690. Use of Medicare Diagnosis and Procedure Codes to Improve Detection of Surgical Site Infections Following Hip Arthroplasty, Knee Arthroplasty, and Vascular Surgery
Session: Poster Abstract Session: Skin, Soft Tissue and Joint Infections
Friday, October 21, 2011
Room: Poster Hall B1
  • Calderwood_IDSA2011_Poster.pdf (489.1 kB)
  • Background: Conventional surveillance of surgical site infections (SSI) is both labor intensive and subject to reporting bias. We evaluated the use of routinely collected electronic health data in Medicare claims to identify SSI following hip arthroplasty, knee arthroplasty, and vascular surgery.

    Methods: We conducted a retrospective cohort study at four hospitals that had been performing prospective SSI surveillance for these procedures. We developed comprehensive lists of ICD-9 and CPT diagnosis and procedure codes to identify possible SSIs. We then screened for these codes in inpatient and outpatient Medicare claims submitted by each hospital on patients ≥65 years old who had undergone one of these procedures during 2007. Each site reviewed full medical records for patients identified by either claims-based surveillance or traditional infection control surveillance looking for CDC/National Healthcare Safety Network (NHSN) criteria for SSI. We assessed the sensitivity of both methods against all chart-confirmed SSIs identified by either method. We also evaluated the positive predictive value of claims-based surveillance.

    Results: The performance of the two SSI detection methods is shown in the table:

    Procedure type

    # of procedures

    Total SSIs identified

    Rate ratio, claims vs traditional

    Either Method

    Traditional surveillance (Sensitivity)

    Claims only (Sensitivity)

    Hip arthroplasty



    3 (21%)

    14 (100%)


    Knee arthroplasty



    4 (57%)

    7 (100%)


    Vascular surgery



    16 (55%)

    29 (100%)


    Claims-based surveillance identified 80% to 270% more SSIs than traditional surveillance, including detection of all previously identified cases. For hip, knee, and vascular surgery, there was a 5-fold, 0-fold, and 1.6-fold increase in detection of deep and organ space infections, respectively. The use of claims-based surveillance to trigger chart review led to confirmation of SSI in 1 out of 3 charts for hip arthroplasty, 1 out of 5 charts for knee arthroplasty, and 1 out of 2 charts for vascular surgery.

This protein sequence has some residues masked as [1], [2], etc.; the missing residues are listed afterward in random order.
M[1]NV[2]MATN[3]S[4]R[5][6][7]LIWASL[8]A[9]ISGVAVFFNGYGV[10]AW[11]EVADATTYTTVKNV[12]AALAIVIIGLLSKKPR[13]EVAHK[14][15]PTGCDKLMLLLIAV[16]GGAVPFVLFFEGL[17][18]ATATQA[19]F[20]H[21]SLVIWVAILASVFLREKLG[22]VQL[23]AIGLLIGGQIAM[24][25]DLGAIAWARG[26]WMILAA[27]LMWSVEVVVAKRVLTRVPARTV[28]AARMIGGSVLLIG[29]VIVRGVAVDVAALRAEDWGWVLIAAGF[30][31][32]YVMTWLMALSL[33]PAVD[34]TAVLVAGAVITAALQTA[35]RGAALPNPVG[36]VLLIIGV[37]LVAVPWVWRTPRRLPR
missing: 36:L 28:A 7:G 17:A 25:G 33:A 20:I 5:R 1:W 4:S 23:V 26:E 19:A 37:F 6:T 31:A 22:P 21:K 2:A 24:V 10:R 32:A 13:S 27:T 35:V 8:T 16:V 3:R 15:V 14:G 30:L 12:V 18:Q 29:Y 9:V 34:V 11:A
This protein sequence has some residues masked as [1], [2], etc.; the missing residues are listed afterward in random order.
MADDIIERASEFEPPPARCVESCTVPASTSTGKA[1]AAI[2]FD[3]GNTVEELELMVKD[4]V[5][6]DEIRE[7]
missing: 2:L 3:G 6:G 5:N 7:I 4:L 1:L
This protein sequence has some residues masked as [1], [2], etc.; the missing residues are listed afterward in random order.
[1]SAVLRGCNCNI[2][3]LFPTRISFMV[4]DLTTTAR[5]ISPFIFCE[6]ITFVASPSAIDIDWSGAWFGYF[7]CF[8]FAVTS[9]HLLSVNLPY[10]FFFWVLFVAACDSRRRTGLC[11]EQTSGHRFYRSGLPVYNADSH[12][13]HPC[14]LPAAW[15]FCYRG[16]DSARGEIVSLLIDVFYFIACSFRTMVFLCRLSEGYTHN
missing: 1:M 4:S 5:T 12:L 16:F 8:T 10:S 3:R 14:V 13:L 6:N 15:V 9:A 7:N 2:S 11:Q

Conclusion: Claims-based SSI surveillance markedly increased the number of SSIs detected following hip arthroplasty, knee arthroplasty, and vascular surgery. It deserves consideration as a more effective approach to identifying potential SSIs.

    Subject Category: N. Hospital-acquired and surgical infections, infection control, and health outcomes including general public health and health services research

    Michael Calderwood, MD1, Allen Ma, PhD2, Yosef Khan, MBBS, MPH3, Margaret Olsen, PhD, MPH4, Dale Bratzler, DO, MPH2, Deborah Yokoe, MD, MPH5, David Hooper, MD6, Kurt Stevenson, MD, MPH3, Victoria Fraser, MD4, Richard Platt, MD MS1 and Susan Huang, MD, MPH7, (1)Department of Population Medicine, Harvard Medical School and Harvard Pilgrim Health Care Institute, Boston, MA, (2)Oklahoma Foundation for Medical Quality, Oklahoma City, OK, (3)The Ohio State University Medical Center, Columbus, OH, (4)Washington University School of Medicine, St. Louis, MO, (5)Brigham and Women's Hospital, Boston, MA, (6)Massachusetts General Hospital, Boston, MA, (7)UC Irvine School of Medicine, Orange, CA


    M. Calderwood, None

    A. Ma, None

    Y. Khan, None

    M. Olsen, None

    D. Bratzler, None

    D. Yokoe, None

    D. Hooper, None

    K. Stevenson, None

    V. Fraser, None

    R. Platt, None

    S. Huang, None

    Findings in the abstracts are embargoed until 12:01 a.m. EST Thursday, Oct. 20 with the exception of research findings presented at IDSA press conferences.